Lubbers happy with returns, but worried about reintegration
KABUL, August 28 (UNHCR) - UN refugee agency chief Ruud Lubbers ended his five-day visit to Afghanistan today, voicing satisfaction with the return so far of more than 1.6 million refugees, but expressing concerns that more must be done to ensure their successful reintegration.
"I would say Afghanistan has been very good on repatriation, but there's still the security point," said Lubbers, the UN High Commissioner for Refugees, at a press conference at the UNHCR office in Kabul Wednesday. "There are valuable efforts and a good beginning on reintegration, but it's still too weak."
Lubbers said more than 1.6 million Afghans have returned since UNHCR began assisting refugees to go home in March, with more than 1.4 million back from Pakistan and 170,000 from Iran. Another 10,000 refugees have returned from the Central Asian states.
"The first big return flow was due to trust in Karzai and his team," said Lubbers on the Afghans' enthusiasm to go home. "They were applauding and voting with their feet about what was happening in this country."
The UN refugee agency has been providing returning refugees with basic assistance items like plastic tarpaulins, soap and other aid. The agency also plans to provide shelter kits containing beams, doors and windows and tools so that up to 400,000 people can rebuild their homes. The UN World Food Programme provides each family with wheat flour.
There are still more than 2.5 million Afghan refugees outside the country.
The High Commissioner welcomed recent initiatives by several European countries offering special repatriation aid for thousands of Afghan asylum seekers unlikely to be granted refugee status following the fall of the Taliban regime, calling the plans so far announced by the United Kingdom and Denmark a "valuable process".
"I hope that the efforts of the Ministers of Interior in the European countries to convince a number of Afghans to return home will be accompanied by the generous funding of UNHCR to do the reintegration, because there's an obligation to help this country."
Lubbers admitted that a major challenge to his agency's effort to help Afghans home has been security incidents in some parts of the country that have forced some people to flee, particularly ethnic Pashtun communities living in some parts of northern Afghanistan.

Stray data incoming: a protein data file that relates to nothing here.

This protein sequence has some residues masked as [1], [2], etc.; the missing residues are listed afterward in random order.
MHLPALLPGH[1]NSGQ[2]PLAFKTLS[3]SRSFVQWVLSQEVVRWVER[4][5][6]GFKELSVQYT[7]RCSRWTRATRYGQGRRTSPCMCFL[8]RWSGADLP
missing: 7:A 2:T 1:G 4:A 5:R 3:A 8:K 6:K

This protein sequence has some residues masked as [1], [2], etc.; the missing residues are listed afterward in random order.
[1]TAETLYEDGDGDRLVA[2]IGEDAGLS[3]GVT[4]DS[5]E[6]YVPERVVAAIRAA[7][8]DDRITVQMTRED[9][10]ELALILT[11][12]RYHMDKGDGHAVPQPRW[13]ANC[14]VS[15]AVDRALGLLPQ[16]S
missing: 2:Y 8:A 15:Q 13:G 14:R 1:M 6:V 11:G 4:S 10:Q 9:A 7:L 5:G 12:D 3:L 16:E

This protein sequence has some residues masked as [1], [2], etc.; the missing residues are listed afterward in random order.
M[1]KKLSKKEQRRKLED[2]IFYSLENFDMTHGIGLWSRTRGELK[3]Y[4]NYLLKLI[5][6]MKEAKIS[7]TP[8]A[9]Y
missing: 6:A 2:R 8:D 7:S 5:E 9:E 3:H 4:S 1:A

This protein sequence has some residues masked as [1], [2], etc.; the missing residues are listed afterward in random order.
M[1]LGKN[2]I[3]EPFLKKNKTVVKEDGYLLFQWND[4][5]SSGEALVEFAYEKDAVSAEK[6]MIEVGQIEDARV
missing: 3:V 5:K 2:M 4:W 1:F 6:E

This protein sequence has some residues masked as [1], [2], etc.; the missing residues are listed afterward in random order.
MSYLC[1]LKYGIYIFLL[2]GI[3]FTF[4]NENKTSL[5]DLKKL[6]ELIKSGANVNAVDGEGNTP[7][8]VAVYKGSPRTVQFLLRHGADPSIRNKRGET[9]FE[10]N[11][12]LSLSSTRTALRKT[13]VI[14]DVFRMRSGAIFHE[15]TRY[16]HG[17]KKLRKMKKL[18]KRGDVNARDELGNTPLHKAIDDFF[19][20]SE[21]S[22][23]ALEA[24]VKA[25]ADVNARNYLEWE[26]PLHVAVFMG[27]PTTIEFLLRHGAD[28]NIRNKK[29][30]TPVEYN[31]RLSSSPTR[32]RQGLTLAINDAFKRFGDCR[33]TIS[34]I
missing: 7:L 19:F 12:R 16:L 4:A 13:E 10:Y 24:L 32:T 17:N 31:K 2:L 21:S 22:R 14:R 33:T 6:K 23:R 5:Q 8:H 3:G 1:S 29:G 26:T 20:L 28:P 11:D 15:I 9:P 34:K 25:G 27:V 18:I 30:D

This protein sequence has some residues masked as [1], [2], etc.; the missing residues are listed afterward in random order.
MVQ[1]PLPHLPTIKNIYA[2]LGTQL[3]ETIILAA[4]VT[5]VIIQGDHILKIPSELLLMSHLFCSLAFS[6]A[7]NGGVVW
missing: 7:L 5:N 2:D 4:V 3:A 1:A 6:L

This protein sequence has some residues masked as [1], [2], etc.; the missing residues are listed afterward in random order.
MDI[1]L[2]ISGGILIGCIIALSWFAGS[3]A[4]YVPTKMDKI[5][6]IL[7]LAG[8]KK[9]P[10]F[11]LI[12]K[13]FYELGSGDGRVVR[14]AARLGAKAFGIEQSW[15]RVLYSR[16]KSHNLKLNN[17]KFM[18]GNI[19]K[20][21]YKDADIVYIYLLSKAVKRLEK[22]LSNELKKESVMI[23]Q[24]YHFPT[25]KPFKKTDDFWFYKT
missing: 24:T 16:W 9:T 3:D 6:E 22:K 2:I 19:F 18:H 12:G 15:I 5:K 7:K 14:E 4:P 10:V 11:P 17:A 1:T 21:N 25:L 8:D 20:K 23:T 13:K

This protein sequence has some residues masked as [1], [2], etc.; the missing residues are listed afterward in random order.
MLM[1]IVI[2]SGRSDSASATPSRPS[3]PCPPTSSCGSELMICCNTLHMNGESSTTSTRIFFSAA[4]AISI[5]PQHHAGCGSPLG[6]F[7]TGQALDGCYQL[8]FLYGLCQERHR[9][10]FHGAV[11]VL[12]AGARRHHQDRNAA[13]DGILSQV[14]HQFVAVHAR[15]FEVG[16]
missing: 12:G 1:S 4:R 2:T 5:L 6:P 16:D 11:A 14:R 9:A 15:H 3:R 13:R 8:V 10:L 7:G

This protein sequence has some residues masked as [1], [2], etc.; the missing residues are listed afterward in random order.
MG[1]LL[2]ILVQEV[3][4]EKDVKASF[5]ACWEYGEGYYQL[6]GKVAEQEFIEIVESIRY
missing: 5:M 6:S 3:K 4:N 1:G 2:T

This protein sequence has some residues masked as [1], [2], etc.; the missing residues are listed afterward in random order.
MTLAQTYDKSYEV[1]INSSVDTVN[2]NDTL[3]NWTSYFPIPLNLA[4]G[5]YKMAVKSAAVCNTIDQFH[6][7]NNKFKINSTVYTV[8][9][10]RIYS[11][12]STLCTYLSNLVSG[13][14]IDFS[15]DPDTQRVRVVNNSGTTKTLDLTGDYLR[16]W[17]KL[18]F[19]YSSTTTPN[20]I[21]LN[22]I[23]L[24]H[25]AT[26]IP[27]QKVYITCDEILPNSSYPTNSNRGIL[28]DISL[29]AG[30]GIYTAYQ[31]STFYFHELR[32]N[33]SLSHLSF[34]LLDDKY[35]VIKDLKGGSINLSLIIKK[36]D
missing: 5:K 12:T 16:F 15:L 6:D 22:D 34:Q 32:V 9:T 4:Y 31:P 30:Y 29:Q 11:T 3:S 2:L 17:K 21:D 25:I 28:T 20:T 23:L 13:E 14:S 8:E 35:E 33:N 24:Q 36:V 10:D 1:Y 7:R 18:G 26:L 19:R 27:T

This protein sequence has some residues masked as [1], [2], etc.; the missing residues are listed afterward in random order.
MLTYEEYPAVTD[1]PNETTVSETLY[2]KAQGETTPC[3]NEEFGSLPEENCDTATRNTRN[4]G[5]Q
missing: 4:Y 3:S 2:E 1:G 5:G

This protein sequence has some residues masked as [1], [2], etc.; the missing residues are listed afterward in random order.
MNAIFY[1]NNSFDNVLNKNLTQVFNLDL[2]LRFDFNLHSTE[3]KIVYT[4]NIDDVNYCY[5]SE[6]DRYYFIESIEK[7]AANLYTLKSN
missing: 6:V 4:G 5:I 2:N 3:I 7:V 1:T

"It is essential that there will be an improvement in the security situation," he said.
UNHCR has worked to impress upon Afghan government officials and commanders that more aid will flow their way if they can stabilise the security situation and enable those Afghans who fled since the fall of the Taliban in late 2001 to return home.
During his visit to Afghanistan, his second to the country this year, Lubbers spent two days in Kandahar province visiting displaced Afghans in the south. Many of them had fled security problems in the north, while others had escaped the effects of the south's persistent drought that has destroyed the lives of people in rural communities and devastated vast herds of livestock belonging to the country's Kuchi nomads.
The High Commissioner said UNHCR supported a commission on returns established by Afghan President Hamid Karzai, whom he met on Sunday. This commission would help address security concerns among some groups who fled the north and work to facilitate their eventual reintegration. Lubbers added that he wanted to see an improvement in security so that all Afghans can return home.
"They make promises," said the High Commissioner of the commitments the humanitarian community gets from local commanders in the strife-affected areas, "but we monitor the progress ourselves as UNHCR."
Lubbers plans to brief donor countries about the situation in Afghanistan and the outlook for repatriation in 2003 at his agency's annual meeting in September.